Putting Profit First While Planning for Expenses

In July, Michael Michalowicz, who writes books about entrepreneurship (which I have heard are very good; “The Pumpkin Plan” is fall-163496_1280on my to-read list) wrote a blog post titled “Take Your Profit First, Always.”

The gist of the post is, instead of looking at profitability as “Income minus Expenses = Profit” you should flip the formula. “Income minus Profit = Expenses.”

Pay yourself first, then spend money on expenses. As the author says:

In practice, as deposits from sales come in a predetermined percentage, for example 15%, is immediately transferred to a separate profit account. The remainder is available for the business leader to run business as usual. The business owner will see his available cash (which has had the profit already deducted) and make decisions accordingly. The new equipment purchase may be delayed, or a more cost effective alternative may be found. A new hire won’t be made because the money is not there, and perhaps the entrepreneur will conclude was unnecessary in the first place.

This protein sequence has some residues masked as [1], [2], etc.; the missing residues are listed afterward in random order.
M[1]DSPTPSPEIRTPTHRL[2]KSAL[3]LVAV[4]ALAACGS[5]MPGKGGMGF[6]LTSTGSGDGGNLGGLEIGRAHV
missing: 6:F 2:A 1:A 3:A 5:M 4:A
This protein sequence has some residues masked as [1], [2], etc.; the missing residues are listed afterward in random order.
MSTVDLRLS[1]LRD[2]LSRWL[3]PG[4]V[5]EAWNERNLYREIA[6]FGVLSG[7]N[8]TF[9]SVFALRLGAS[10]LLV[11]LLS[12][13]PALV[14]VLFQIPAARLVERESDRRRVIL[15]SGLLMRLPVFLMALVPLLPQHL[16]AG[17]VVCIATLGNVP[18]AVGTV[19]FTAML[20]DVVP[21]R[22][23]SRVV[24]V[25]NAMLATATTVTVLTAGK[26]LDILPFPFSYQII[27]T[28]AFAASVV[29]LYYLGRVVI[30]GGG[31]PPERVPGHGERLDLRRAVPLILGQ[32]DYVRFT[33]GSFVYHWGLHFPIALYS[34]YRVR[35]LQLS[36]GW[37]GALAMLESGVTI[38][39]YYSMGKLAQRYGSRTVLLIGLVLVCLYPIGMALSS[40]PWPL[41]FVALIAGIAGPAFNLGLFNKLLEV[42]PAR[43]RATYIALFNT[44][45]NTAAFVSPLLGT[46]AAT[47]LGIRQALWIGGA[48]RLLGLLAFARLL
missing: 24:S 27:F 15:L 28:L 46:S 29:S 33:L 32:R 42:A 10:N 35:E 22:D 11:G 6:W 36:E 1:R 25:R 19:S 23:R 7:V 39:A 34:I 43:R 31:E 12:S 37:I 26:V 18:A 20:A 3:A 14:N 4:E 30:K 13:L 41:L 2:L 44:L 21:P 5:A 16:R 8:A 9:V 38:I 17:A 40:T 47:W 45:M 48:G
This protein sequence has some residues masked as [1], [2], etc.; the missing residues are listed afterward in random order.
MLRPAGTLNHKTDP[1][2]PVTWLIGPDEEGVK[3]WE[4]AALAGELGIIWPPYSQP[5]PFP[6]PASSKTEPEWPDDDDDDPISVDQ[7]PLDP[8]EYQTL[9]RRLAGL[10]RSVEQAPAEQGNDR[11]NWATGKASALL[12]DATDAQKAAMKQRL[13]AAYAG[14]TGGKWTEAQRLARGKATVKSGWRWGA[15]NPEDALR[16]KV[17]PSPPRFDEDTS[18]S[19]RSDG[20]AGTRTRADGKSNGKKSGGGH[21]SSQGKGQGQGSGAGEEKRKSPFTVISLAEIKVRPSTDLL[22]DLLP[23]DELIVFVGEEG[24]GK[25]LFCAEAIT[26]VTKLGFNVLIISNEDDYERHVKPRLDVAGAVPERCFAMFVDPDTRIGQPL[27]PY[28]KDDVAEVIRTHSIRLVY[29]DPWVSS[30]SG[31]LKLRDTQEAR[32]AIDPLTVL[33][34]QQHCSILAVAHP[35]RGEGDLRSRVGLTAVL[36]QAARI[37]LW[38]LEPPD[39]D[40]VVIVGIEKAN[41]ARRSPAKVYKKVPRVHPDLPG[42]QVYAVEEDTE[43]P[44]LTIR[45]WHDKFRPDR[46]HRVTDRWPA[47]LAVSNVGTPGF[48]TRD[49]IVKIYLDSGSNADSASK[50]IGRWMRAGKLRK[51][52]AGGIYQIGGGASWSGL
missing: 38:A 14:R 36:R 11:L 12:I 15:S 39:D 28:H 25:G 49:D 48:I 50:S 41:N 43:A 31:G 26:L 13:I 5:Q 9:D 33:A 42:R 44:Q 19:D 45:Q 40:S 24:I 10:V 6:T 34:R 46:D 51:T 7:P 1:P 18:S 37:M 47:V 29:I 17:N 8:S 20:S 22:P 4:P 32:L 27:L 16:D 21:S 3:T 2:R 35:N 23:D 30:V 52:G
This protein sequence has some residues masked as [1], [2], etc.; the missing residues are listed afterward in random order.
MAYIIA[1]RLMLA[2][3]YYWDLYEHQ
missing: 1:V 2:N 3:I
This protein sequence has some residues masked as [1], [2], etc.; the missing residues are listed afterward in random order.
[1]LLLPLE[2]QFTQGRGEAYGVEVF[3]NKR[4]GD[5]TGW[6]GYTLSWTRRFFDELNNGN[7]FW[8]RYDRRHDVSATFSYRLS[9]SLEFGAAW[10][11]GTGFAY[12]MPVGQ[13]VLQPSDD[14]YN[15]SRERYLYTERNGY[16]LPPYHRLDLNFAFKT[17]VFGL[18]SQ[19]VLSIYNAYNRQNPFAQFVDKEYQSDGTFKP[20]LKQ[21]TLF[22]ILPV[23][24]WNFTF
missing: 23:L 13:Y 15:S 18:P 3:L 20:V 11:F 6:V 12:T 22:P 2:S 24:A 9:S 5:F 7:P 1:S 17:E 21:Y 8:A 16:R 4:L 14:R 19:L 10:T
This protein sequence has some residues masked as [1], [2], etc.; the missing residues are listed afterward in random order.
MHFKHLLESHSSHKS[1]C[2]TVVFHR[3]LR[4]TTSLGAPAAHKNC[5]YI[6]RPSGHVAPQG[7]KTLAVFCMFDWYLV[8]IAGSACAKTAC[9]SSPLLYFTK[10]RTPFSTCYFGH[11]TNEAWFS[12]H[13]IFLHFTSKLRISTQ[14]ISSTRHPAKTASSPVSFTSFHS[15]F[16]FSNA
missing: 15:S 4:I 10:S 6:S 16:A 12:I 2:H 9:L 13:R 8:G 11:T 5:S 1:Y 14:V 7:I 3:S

As Mr. Michalowicz correctly points out, most of us who own businesses make decisions based on how much cash is in the bank today. By flipping the profitability formula, it forces the business owner to pay themselves first (or at the very least, to leave a reserve in the bank).

Caveats

This is a great way to look at things. In fact, when I shared this article on Twitter, I stated that it was brilliant advice. But there are some cautions.

ONE: New businesses typically have legitimate expenses that are true business needs. You might have to accept a lower profit margin at first in order to get your business going. Note the key phrase is “true business needs.”

TWO: The real point of all this is: business owners need to put thought into major expenses. This means looking at the numbers and determining if you can really afford to hire an employee, or buy equipment, or upgrade software. Maybe it’s worth it to spend the money. Maybe it can wait. And maybe it’s not worth it at all.

Image courtesy of PublicDomainPictures on Pixabay

When Does the “1099s to Veterinarians” Rule Start?

My blog post in January about issuing 1099s to incorporated veterinarians has become one of the most popular posts I’ve ever www.irs.gov pub irs-pdf f1099msc-page-001written. It’s generated phone calls, e-mails and questions. The most-common question is: when do we need to start issuing 1099s to incorporated veterinarians? When does this rule start?

The answer is: there’s not a “start date” to this rule. The IRS’s guidance was in a letter ruling that simply said “yes, 1099s should be issued to incorporated veterinarians.”

In other words, the IRS says it’s how things have always been.